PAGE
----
One of the six young men jailed for allegedly participating in a racially induced fight in Louisiana some years ago has graduated from law school and gave the commencement address Sunday.
Theodore Roosevelt Shaw was 17 in 2006, one of the so-called Jena Six, who made international headlines after the charges brought against him and five of his friends were determined to be especially punitive.
Shaw and his cohorts were accused of attacking a white classmate in a racially charged incident at the school, where blacks were greatly outnumbered, a crime that the young man said he did not commit. Yet Shaw and his friends were initially charged with attempted murder, even though the young man who was attacked walked out of the hospital that day.
According to the New Orleans Times-Picayune, Shaw pleaded no contest to simple battery, but if he had been found guilty on the original charge, he could have been imprisoned well into his 60s.
However, that was not to be his fate. At age 29, he was the chosen student speaker of the University of Washington Law School class (Shaw’s portion begins at about 29:00).
During his speech, Shaw talked about his internship with the Innocence Project New Orleans, which works to exonerate the unjustly convicted, and visiting men who spent decades in prison for crimes they did not commit.
He noted that he and his fellow future lawyers have a responsibility to “the poor, to the condemned, to those who may not be popular to the eyes of the majority.”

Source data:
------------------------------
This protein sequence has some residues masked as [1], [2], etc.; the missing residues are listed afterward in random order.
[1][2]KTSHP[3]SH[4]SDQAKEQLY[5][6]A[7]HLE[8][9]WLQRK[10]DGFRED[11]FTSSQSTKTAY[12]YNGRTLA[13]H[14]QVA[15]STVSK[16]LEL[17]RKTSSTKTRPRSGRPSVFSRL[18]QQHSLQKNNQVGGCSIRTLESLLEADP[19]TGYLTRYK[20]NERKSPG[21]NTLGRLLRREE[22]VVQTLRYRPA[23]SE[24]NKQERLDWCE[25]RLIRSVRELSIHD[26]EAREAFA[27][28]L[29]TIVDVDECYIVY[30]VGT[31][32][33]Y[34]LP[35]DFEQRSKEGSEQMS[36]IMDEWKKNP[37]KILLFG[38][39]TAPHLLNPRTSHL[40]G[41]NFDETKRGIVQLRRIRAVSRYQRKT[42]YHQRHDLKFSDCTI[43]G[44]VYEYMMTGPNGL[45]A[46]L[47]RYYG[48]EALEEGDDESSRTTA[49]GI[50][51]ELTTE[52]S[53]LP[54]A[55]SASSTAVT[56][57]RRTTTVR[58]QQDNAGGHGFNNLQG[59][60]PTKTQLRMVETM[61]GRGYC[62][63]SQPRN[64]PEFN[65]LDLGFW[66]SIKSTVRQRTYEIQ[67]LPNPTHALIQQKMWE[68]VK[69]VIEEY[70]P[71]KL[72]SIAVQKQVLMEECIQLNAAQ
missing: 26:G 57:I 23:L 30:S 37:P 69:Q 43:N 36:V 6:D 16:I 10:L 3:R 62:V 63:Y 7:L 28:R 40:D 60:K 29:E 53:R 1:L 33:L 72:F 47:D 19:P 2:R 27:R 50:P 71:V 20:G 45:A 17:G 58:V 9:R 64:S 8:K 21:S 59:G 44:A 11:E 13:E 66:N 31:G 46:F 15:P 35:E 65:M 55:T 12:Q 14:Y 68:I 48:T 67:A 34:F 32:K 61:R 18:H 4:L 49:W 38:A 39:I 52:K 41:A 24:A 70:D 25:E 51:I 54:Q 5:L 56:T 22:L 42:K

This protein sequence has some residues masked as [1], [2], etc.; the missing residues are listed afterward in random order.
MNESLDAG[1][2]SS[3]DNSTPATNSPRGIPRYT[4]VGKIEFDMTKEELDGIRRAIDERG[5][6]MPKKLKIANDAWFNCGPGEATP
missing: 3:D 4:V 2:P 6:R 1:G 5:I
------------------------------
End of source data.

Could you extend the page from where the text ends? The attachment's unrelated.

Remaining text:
“And as future lawyers, we have a responsibility to be agitators for justice,” added Shaw, who said that future lawyers have a responsibility to be courageous in the face of adversity, to “stand up,” to “do justice,” to “agitate.”
“As agitators, we have to speak up for those who will never have access to the privileges we enjoy as lawyers,” he said.
Emily Maw, the executive director of Innocence Project New Orleans, was in the auditorium Sunday with her husband, attorney Rob McDuff, who worked on Shaw’s plea deal, and they watched him lead his classmates into the room.
“It was quite a sight,” McDuff said, “to see this young man who Louisiana incarcerated on unreasonably high bail, who was on the railroad to the penitentiary, leading his class, leading the procession, giving the speech to the law school graduation. I don’t know that that’s ever happened!”
“Of course he’s exceptional,” Maw said, but added that focusing on his exceptionality “misses the point.”
“It shows what kids that we would otherwise throw away can do,” she said. “That’s the moral of the story.”
Shaw, who spent time in a juvenile facility in relation to the case, says that he was introduced to the law while incarcerated. He borrowed a law book from another inmate and began writing motions to get the judge to lower his bail. He said in an interview before law school that he felt a rush of power when he realized that even as a poor, uneducated, incarcerated teenager, he could write something that compelled a judge to respond—if only to say no.
He told the Times-Picayune that having his jailhouse motions denied taught him, “Oh, I have to just talk the way you want me to talk and maybe they’ll come to give me some attention.”
Shaw will return to Louisiana to clerk for the highest-ranking judge in the state this summer as well as study for the bar.
Louisiana Chief Justice Bernette Johnson praised Shaw’s “great focus” and his “great analytical skills” and called him “the full package.” Johnson continued: “I’m looking at potential, people who want to make a difference. I want a legacy of law clerks who want to make a difference.”
“It’s not often you turn on the TV and see the media talking favorably about a young black man. Most of the time you turn on the TV, it’s about crime and all this bad stuff,” Shaw said. “I think for our community that any time there is sort of something to change that narrative about us, people like to put that out there.”